How to Perform What-If Analysis in Excel (2 Ways)

The main objective of this article is to explain What-If Analysis in Excel. What-If analysis is a tool that will help you to analyze different scenarios for formulas. In this article, I will explain the different uses of What-If Analysis in Excel.


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What Is “What-If Analysis”?

The name “What-If Analysis”, explains its purpose. What-If Analysis tool helps one to try out different values in formulas and explore the difference in results. You will be able to change the input values to see how the output values change. There are 3 different tools in What-If Analysis.

  1. Scenario Manager: Scenario Manager helps to create a report upon changing one or more values in the dataset. This report shows how the result will change upon changing an input value.
  2. Goal Seek: The Goal Seek feature helps in a situation where someone knows the final value they want and needs to know how to change the input value to achieve the desired result.
  3. Data Table: The Data Table feature table helps to create a table with different scenarios depending on the variable change.

What-If Analysis can also be done manually by simply changing the input values to observe how the result changes.


2 Ways to Perform What-If Analysis in Excel

I have taken the following dataset to explain this article. This dataset contains the calculation for Simple Interest. Here, the Principle Amount, Interest Rate, and Time are the variable. And, Final Amount and Simple Interest are calculated from these 3 variables.

What If Analysis in Excel

In the following picture, you can see that cell C9 contains the formula for the Final Amount. And the result depends on the values in cells C5, C6, and C7. If you change any one of these values then the result will change accordingly.

Here, you can see that cell C10 contains the formula for Simple Interest and it depends on the values in cells C9 and C5. I will explain how you can use What-If Analysis to explore how the result changes upon changing the variables.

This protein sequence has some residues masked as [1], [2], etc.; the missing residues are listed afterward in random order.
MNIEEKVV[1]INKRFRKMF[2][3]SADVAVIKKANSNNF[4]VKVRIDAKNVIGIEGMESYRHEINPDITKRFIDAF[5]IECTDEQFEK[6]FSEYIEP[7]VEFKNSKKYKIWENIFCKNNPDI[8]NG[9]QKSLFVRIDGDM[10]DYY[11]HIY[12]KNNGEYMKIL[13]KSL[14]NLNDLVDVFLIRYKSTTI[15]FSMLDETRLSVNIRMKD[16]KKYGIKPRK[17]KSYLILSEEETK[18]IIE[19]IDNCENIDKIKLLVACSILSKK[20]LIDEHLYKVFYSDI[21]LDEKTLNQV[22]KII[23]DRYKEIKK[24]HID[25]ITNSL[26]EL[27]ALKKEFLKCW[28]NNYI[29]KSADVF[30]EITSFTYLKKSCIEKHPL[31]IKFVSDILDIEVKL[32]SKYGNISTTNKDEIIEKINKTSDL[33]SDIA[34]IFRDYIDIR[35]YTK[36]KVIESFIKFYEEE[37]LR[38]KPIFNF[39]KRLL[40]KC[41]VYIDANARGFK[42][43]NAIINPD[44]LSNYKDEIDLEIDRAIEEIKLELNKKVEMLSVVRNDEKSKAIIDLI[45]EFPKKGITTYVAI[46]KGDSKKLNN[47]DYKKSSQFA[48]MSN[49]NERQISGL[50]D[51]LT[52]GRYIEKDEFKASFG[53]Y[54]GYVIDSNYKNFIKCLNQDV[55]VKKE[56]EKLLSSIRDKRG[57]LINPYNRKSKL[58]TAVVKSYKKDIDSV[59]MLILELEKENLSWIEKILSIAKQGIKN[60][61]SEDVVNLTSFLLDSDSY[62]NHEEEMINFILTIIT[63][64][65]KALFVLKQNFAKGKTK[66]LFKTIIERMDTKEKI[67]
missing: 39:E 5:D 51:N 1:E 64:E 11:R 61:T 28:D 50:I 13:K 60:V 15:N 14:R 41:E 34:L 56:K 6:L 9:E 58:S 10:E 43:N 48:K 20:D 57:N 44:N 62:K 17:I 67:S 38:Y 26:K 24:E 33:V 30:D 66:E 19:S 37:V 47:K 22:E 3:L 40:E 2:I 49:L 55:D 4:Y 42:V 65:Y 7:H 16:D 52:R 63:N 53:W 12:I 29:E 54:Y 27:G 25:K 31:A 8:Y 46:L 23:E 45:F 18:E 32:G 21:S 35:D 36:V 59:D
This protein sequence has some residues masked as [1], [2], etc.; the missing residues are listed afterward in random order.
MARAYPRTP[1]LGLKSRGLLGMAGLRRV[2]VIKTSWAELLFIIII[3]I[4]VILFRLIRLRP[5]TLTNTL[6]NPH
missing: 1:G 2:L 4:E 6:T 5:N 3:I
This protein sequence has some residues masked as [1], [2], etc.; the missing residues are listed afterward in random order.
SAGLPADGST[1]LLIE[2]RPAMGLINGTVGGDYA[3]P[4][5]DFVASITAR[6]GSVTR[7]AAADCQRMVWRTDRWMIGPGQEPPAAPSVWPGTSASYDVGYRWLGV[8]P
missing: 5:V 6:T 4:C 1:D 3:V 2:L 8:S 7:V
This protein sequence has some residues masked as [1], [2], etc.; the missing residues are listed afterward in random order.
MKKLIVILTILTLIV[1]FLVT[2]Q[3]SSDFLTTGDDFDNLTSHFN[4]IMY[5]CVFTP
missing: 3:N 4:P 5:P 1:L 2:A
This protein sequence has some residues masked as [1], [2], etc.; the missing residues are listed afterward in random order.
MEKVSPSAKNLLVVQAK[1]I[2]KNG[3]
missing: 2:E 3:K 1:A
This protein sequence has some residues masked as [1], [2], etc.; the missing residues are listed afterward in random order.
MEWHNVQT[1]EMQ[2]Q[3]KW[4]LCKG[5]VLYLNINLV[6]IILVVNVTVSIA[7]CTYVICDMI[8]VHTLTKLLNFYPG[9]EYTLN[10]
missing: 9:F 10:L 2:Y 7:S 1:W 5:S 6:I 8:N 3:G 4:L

1. Performing Manual What-If Analysis in Excel

A manual What-If Analysis doesn’t require too much explanation. In fact, the example we have used in the previous article (A What-If example in Excel) demonstrates how it’s done. Manual What-If analysis is based on the idea that you have one or more input cells that affect one or more key formula cells. You change the value in the input cells and see what happens to the formula cells. You may want to print the results or save each scenario to a new workbook. The term scenario refers to a specific set of values in one or more input cells.

Here, I have the following dataset and I will show you how you can perform a manual What-If Analysis on it.

Performing Manual What-If Analysis in Excel

Let’s see the steps.

Steps:

  • Firstly, Right-click on the sheet name that is at the bottom of the Excel sheet.
  • Secondly, select Move or Copy.

Here, a dialog box will appear.

  • Firstly, select (move to the end).
  • Secondly, select Create a copy.
  • Thirdly, select OK.

Making Copy of the Excel Sheet to Perform Manual What If Analysis

Now, you will get the exact same sheet as your dataset.

  • After that, name the Sheet as Scenario 1.

  • Now, change the value to see how the result changes. Here, I changed my Principal Amount to $16,000, and the Final Amount changed to $17,600 automatically.

Manual What-If Analysis is very common. People often use this technique without even realizing that they’re doing a type of What-If Analysis. This method of performing what-if analysis certainly has nothing wrong with it, but you should be aware of some other techniques.

If your input cells are not located near the formula cells, you can consider using a Watch Window to monitor the formula results in a movable window.


2. Uses of What-If Analysis Tool in Excel

In this section, I will explain how you can use the What-If Analysis tool in Excel to perform a What-If Analysis. I will explain the use of all 3 features in the What-If Analysis.


2.1. Using Scenario Manager Feature from What-If Analysis

In this first method, I will explain how you can use the Scenario Manager feature in What-If Analysis in Excel. Here, I will create a report that will show how the Simple Interest will change upon changing the Interest Rate. Let’s see the steps.

Steps:

  •  Firstly, go to the Data tab from Ribbon.
  • Secondly, select What-If Analysis.

Here, a drop-down menu will appear.

  • Thirdly, select Scenario Manager.

Using Scenario Manager Feature in What-If Analysis in Excel

Now, a dialog box named Scenario Manager will appear.

  • After that, select Add to add Scenarios.

Scenario Manager Dialog Box in What If Analysis in Excel

  • Next, write the Scenario name as you want. Here, I wrote mine as a 6% Interest Rate.
  • Then, select the cell that carries the value you want to change. Here, I selected cell C6 because in my dataset cell C6 contains the Interest Rate.